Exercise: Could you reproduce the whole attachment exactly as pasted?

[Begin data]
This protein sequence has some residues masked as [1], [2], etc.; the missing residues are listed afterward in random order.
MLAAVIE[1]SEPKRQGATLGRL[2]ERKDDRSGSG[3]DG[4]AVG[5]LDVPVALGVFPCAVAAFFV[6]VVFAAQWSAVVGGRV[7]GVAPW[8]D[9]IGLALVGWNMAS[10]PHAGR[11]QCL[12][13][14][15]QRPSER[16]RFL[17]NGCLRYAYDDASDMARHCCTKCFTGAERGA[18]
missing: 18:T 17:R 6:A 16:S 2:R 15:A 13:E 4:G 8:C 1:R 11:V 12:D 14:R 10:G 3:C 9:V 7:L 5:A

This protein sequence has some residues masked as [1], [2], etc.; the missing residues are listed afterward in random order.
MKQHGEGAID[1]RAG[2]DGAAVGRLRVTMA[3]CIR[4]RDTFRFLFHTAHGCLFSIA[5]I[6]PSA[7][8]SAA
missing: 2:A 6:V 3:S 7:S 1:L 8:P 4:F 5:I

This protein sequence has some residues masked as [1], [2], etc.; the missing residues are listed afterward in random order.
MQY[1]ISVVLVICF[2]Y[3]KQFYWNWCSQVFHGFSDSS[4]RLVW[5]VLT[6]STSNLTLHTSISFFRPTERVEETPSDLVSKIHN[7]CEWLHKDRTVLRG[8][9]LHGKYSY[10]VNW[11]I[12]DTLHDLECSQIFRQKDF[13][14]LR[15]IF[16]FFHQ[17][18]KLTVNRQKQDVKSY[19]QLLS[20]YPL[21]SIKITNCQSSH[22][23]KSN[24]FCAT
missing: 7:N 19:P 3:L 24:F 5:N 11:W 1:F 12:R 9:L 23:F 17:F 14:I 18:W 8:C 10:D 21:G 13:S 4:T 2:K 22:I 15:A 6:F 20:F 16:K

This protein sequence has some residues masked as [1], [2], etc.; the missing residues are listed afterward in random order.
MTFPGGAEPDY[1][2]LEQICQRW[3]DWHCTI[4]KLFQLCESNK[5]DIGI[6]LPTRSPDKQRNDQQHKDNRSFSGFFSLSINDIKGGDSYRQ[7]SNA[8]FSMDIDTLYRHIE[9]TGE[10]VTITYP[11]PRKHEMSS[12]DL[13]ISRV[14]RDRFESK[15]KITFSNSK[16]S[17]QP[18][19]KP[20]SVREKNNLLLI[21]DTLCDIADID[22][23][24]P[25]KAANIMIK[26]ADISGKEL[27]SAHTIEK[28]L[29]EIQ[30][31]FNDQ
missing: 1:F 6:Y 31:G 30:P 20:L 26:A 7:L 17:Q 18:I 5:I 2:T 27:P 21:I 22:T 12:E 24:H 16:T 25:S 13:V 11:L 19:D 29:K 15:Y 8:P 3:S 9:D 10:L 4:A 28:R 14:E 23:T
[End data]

This protein sequence has some residues masked as [1], [2], etc.; the missing residues are listed afterward in random order.
MLAAVIE[1]SEPKRQGATLGRL[2]ERKDDRSGSG[3]DG[4]AVG[5]LDVPVALGVFPCAVAAFFV[6]VVFAAQWSAVVGGRV[7]GVAPW[8]D[9]IGLALVGWNMAS[10]PHAGR[11]QCL[12][13][14][15]QRPSER[16]RFL[17]NGCLRYAYDDASDMARHCCTKCFTGAERGA[18]
missing: 18:T 17:R 6:A 16:S 2:R 15:A 13:E 4:G 8:C 1:R 11:V 12:D 14:R 10:G 3:C 9:V 7:L 5:A

This protein sequence has some residues masked as [1], [2], etc.; the missing residues are listed afterward in random order.
MKQHGEGAID[1]RAG[2]DGAAVGRLRVTMA[3]CIR[4]RDTFRFLFHTAHGCLFSIA[5]I[6]PSA[7][8]SAA
missing: 2:A 6:V 3:S 7:S 1:L 8:P 4:F 5:I

This protein sequence has some residues masked as [1], [2], etc.; the missing residues are listed afterward in random order.
MQY[1]ISVVLVICF[2]Y[3]KQFYWNWCSQVFHGFSDSS[4]RLVW[5]VLT[6]STSNLTLHTSISFFRPTERVEETPSDLVSKIHN[7]CEWLHKDRTVLRG[8][9]LHGKYSY[10]VNW[11]I[12]DTLHDLECSQIFRQKDF[13][14]LR[15]IF[16]FFHQ[17][18]KLTVNRQKQDVKSY[19]QLLS[20]YPL[21]SIKITNCQSSH[22][23]KSN[24]FCAT
missing: 7:N 19:P 3:L 24:F 5:N 11:W 1:F 12:R 9:L 23:F 17:F 14:I 18:W 8:C 10:D 21:G 13:S 4:T 2:K 22:I 15:A 6:F 20:F 16:K

This protein sequence has some residues masked as [1], [2], etc.; the missing residues are listed afterward in random order.
MTFPGGAEPDY[1][2]LEQICQRW[3]DWHCTI[4]KLFQLCESNK[5]DIGI[6]LPTRSPDKQRNDQQHKDNRSFSGFFSLSINDIKGGDSYRQ[7]SNA[8]FSMDIDTLYRHIE[9]TGE[10]VTITYP[11]PRKHEMSS[12]DL[13]ISRV[14]RDRFESK[15]KITFSNSK[16]S[17]QP[18][19]KP[20]SVREKNNLLLI[21]DTLCDIADID[22][23][24]P[25]KAANIMIK[26]ADISGKEL[27]SAHTIEK[28]L[29]EIQ[30][31]FNDQ
missing: 1:F 6:Y 31:G 30:P 20:L 26:A 7:L 17:Q 18:I 5:I 2:T 27:P 21:I 22:T 12:E 24:H 16:T 25:S 13:V 11:L 19:D 29:K 15:Y 8:P 3:S 9:D 10:L 4:A 28:R 14:E 23:T